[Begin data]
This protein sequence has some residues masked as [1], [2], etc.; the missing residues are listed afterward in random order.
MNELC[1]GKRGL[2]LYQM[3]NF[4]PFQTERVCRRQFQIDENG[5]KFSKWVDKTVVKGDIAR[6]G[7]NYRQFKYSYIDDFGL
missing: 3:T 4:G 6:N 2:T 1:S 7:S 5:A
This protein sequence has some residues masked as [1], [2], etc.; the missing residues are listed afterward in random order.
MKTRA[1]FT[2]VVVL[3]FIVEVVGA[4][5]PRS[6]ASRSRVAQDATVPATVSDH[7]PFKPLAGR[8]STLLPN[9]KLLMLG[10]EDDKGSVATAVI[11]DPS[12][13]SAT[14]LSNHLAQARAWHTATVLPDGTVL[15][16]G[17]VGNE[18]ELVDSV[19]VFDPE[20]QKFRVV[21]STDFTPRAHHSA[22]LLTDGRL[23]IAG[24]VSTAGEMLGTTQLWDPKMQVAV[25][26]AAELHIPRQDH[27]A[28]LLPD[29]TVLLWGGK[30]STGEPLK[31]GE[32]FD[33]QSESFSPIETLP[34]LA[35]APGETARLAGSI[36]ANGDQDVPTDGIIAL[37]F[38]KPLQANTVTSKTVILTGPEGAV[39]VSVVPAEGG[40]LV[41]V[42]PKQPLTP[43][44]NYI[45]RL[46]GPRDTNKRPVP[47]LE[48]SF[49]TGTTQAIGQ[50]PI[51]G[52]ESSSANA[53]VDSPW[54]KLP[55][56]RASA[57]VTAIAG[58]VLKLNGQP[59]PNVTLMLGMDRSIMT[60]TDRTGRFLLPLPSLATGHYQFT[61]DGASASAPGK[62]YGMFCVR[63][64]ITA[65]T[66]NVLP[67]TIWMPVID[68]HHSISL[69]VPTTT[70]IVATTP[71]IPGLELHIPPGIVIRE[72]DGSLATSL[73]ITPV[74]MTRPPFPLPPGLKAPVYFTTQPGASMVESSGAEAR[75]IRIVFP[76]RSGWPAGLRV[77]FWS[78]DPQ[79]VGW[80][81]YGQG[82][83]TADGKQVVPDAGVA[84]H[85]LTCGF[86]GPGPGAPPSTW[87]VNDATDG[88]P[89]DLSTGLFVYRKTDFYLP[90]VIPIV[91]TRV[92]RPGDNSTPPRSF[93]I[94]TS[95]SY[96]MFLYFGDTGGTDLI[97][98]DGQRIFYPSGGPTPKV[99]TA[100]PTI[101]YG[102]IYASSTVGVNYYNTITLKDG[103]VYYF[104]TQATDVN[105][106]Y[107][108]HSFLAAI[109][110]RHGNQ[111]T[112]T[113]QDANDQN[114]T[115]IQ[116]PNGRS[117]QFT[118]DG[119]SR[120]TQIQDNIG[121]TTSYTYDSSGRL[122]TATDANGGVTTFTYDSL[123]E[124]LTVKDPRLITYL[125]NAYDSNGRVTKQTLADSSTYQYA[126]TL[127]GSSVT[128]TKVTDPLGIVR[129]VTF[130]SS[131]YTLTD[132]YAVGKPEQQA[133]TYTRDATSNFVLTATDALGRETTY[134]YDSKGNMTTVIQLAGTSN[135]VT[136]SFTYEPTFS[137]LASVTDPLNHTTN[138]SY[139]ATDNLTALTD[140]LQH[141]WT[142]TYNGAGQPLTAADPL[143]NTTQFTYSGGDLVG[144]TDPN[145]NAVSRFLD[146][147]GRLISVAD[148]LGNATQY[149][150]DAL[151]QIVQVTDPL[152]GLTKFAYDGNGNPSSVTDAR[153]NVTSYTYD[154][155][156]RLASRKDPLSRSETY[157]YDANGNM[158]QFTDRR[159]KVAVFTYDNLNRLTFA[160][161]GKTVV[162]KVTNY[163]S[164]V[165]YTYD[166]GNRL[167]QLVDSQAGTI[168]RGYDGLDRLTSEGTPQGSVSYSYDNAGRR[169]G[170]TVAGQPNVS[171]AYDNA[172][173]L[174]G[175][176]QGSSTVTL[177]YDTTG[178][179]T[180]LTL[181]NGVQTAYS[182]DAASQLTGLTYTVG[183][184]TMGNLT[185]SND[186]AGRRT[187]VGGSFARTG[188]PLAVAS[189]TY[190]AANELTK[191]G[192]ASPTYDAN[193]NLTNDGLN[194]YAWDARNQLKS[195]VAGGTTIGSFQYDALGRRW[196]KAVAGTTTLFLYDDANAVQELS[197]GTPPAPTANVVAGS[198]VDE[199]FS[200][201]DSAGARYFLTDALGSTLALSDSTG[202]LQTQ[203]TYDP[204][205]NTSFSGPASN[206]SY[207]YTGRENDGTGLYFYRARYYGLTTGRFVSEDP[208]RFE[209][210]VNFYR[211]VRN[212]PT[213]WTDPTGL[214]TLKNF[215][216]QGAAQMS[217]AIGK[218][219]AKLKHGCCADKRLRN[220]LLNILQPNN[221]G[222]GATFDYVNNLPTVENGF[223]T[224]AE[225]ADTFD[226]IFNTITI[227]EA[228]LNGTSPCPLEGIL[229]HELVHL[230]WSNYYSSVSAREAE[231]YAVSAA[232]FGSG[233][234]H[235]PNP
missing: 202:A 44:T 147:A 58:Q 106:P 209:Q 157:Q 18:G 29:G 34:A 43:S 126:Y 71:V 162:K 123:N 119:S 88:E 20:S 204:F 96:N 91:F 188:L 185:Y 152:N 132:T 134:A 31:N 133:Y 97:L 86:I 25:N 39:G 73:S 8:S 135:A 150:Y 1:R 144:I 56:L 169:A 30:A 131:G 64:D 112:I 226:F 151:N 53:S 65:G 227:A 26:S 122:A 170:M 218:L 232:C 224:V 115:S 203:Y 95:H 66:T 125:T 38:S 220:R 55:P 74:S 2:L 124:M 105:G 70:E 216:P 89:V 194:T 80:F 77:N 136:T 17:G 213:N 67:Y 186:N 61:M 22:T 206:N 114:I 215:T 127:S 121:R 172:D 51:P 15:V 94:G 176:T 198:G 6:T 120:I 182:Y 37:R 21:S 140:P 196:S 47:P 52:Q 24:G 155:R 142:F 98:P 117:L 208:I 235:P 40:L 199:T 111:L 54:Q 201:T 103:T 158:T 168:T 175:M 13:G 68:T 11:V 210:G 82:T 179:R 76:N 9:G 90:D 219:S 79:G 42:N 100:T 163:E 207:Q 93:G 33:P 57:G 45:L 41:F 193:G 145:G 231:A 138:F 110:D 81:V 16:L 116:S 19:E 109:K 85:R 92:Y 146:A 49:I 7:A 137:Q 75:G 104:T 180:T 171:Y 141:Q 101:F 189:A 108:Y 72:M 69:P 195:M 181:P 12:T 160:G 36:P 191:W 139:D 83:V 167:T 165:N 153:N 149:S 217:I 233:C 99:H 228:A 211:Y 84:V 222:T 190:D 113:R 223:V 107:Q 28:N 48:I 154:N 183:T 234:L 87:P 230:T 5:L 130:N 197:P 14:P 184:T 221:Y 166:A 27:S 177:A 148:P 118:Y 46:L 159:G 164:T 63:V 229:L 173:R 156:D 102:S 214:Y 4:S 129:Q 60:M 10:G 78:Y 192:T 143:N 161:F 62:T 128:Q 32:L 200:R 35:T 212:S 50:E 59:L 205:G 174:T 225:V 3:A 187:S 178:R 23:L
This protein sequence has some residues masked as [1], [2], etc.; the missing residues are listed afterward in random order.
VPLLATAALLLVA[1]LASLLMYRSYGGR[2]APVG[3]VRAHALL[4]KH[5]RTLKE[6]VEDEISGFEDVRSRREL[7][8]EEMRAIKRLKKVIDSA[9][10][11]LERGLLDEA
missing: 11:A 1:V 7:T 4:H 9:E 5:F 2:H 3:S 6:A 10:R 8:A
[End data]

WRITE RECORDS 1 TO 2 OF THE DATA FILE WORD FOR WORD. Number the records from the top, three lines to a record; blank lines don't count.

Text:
This protein sequence has some residues masked as [1], [2], etc.; the missing residues are listed afterward in random order.
MNELC[1]GKRGL[2]LYQM[3]NF[4]PFQTERVCRRQFQIDENG[5]KFSKWVDKTVVKGDIAR[6]G[7]NYRQFKYSYIDDFGL
missing: 3:T 4:G 6:N 2:T 1:S 7:S 5:A
This protein sequence has some residues masked as [1], [2], etc.; the missing residues are listed afterward in random order.
MKTRA[1]FT[2]VVVL[3]FIVEVVGA[4][5]PRS[6]ASRSRVAQDATVPATVSDH[7]PFKPLAGR[8]STLLPN[9]KLLMLG[10]EDDKGSVATAVI[11]DPS[12][13]SAT[14]LSNHLAQARAWHTATVLPDGTVL[15][16]G[17]VGNE[18]ELVDSV[19]VFDPE[20]QKFRVV[21]STDFTPRAHHSA[22]LLTDGRL[23]IAG[24]VSTAGEMLGTTQLWDPKMQVAV[25][26]AAELHIPRQDH[27]A[28]LLPD[29]TVLLWGGK[30]STGEPLK[31]GE[32]FD[33]QSESFSPIETLP[34]LA[35]APGETARLAGSI[36]ANGDQDVPTDGIIAL[37]F[38]KPLQANTVTSKTVILTGPEGAV[39]VSVVPAEGG[40]LV[41]V[42]PKQPLTP[43][44]NYI[45]RL[46]GPRDTNKRPVP[47]LE[48]SF[49]TGTTQAIGQ[50]PI[51]G[52]ESSSANA[53]VDSPW[54]KLP[55][56]RASA[57]VTAIAG[58]VLKLNGQP[59]PNVTLMLGMDRSIMT[60]TDRTGRFLLPLPSLATGHYQFT[61]DGASASAPGK[62]YGMFCVR[63][64]ITA[65]T[66]NVLP[67]TIWMPVID[68]HHSISL[69]VPTTT[70]IVATTP[71]IPGLELHIPPGIVIRE[72]DGSLATSL[73]ITPV[74]MTRPPFPLPPGLKAPVYFTTQPGASMVESSGAEAR[75]IRIVFP[76]RSGWPAGLRV[77]FWS[78]DPQ[79]VGW[80][81]YGQG[82][83]TADGKQVVPDAGVA[84]H[85]LTCGF[86]GPGPGAPPSTW[87]VNDATDG[88]P[89]DLSTGLFVYRKTDFYLP[90]VIPIV[91]TRV[92]RPGDNSTPPRSF[93]I[94]TS[95]SY[96]MFLYFGDTGGTDLI[97][98]DGQRIFYPSGGPTPKV[99]TA[100]PTI[101]YG[102]IYASSTVGVNYYNTITLKDG[103]VYYF[104]TQATDVN[105][106]Y[107][108]HSFLAAI[109][110]RHGNQ[111]T[112]T[113]QDANDQN[114]T[115]IQ[116]PNGRS[117]QFT[118]DG[119]SR[120]TQIQDNIG[121]TTSYTYDSSGRL[122]TATDANGGVTTFTYDSL[123]E[124]LTVKDPRLITYL[125]NAYDSNGRVTKQTLADSSTYQYA[126]TL[127]GSSVT[128]TKVTDPLGIVR[129]VTF[130]SS[131]YTLTD[132]YAVGKPEQQA[133]TYTRDATSNFVLTATDALGRETTY[134]YDSKGNMTTVIQLAGTSN[135]VT[136]SFTYEPTFS[137]LASVTDPLNHTTN[138]SY[139]ATDNLTALTD[140]LQH[141]WT[142]TYNGAGQPLTAADPL[143]NTTQFTYSGGDLVG[144]TDPN[145]NAVSRFLD[146][147]GRLISVAD[148]LGNATQY[149][150]DAL[151]QIVQVTDPL[152]GLTKFAYDGNGNPSSVTDAR[153]NVTSYTYD[154][155][156]RLASRKDPLSRSETY[157]YDANGNM[158]QFTDRR[159]KVAVFTYDNLNRLTFA[160][161]GKTVV[162]KVTNY[163]S[164]V[165]YTYD[166]GNRL[167]QLVDSQAGTI[168]RGYDGLDRLTSEGTPQGSVSYSYDNAGRR[169]G[170]TVAGQPNVS[171]AYDNA[172][173]L[174]G[175][176]QGSSTVTL[177]YDTTG[178][179]T[180]LTL[181]NGVQTAYS[182]DAASQLTGLTYTVG[183][184]TMGNLT[185]SND[186]AGRRT[187]VGGSFARTG[188]PLAVAS[189]TY[190]AANELTK[191]G[192]ASPTYDAN[193]NLTNDGLN[194]YAWDARNQLKS[195]VAGGTTIGSFQYDALGRRW[196]KAVAGTTTLFLYDDANAVQELS[197]GTPPAPTANVVAGS[198]VDE[199]FS[200][201]DSAGARYFLTDALGSTLALSDSTG[202]LQTQ[203]TYDP[204][205]NTSFSGPASN[206]SY[207]YTGRENDGTGLYFYRARYYGLTTGRFVSEDP[208]RFE[209][210]VNFYR[211]VRN[212]PT[213]WTDPTGL[214]TLKNF[215][216]QGAAQMS[217]AIGK[218][219]AKLKHGCCADKRLRN[220]LLNILQPNN[221]G[222]GATFDYVNNLPTVENGF[223]T[224]AE[225]ADTFD[226]IFNTITI[227]EA[228]LNGTSPCPLEGIL[229]HELVHL[230]WSNYYSSVSAREAE[231]YAVSAA[232]FGSG[233][234]H[235]PNP
missing: 202:A 44:T 147:A 58:Q 106:P 209:Q 157:Q 18:G 29:G 34:A 43:S 126:Y 71:V 162:K 123:N 119:S 88:E 20:S 204:F 96:N 91:F 188:L 185:Y 152:N 132:T 134:A 31:N 133:Y 97:L 86:I 25:N 39:G 73:S 8:S 135:A 150:Y 1:R 144:I 56:L 169:A 30:A 131:G 64:D 112:I 226:F 151:N 53:S 65:G 227:A 26:S 122:A 170:M 218:L 232:C 224:V 115:S 203:Y 95:H 66:T 125:T 38:S 220:R 55:P 74:S 2:L 124:M 105:G 70:E 216:P 89:V 194:T 80:F 77:N 136:T 17:G 213:N 67:Y 186:N 61:M 22:T 206:N 114:I 215:T 127:S 121:R 172:D 51:P 15:V 94:G 176:T 198:G 6:T 120:I 182:Y 37:R 21:S 140:P 196:S 47:P 52:Q 24:G 155:R 142:F 98:P 117:L 208:I 235:P 40:L 199:T 111:L 54:Q 201:T 103:T 158:T 168:T 175:M 13:G 68:T 11:V 210:G 82:T 179:R 76:N 9:G 90:D 219:S 79:G 42:N 100:T 163:E 207:Q 93:G 33:P 57:G 45:L 41:F 193:G 145:G 231:A 138:F 110:D 81:V 16:L 116:S 19:E 109:K 85:R 92:Y 146:A 49:I 7:A 137:Q 75:G 104:T 180:T 171:Y 141:Q 101:F 189:A 108:Y 72:M 69:P 195:M 181:P 12:T 160:G 36:P 191:W 139:D 83:V 167:T 165:N 153:N 149:S 217:I 233:C 99:H 228:A 211:Y 84:V 222:T 190:D 113:R 223:V 107:Q 28:N 48:I 154:N 183:T 234:L 87:P 230:T 5:L 130:N 197:P 14:P 184:T 221:Y 166:A 27:S 177:A 148:P 118:Y 46:L 159:G 164:T 63:V 229:L 173:R 156:D 102:S 214:Y 4:S 129:Q 60:M 10:G 78:Y 192:T 143:N 161:F 62:T 128:Q 32:L 200:R 35:T 212:S 50:E 59:L 205:G 174:T 225:V 3:A 187:S 178:R 23:L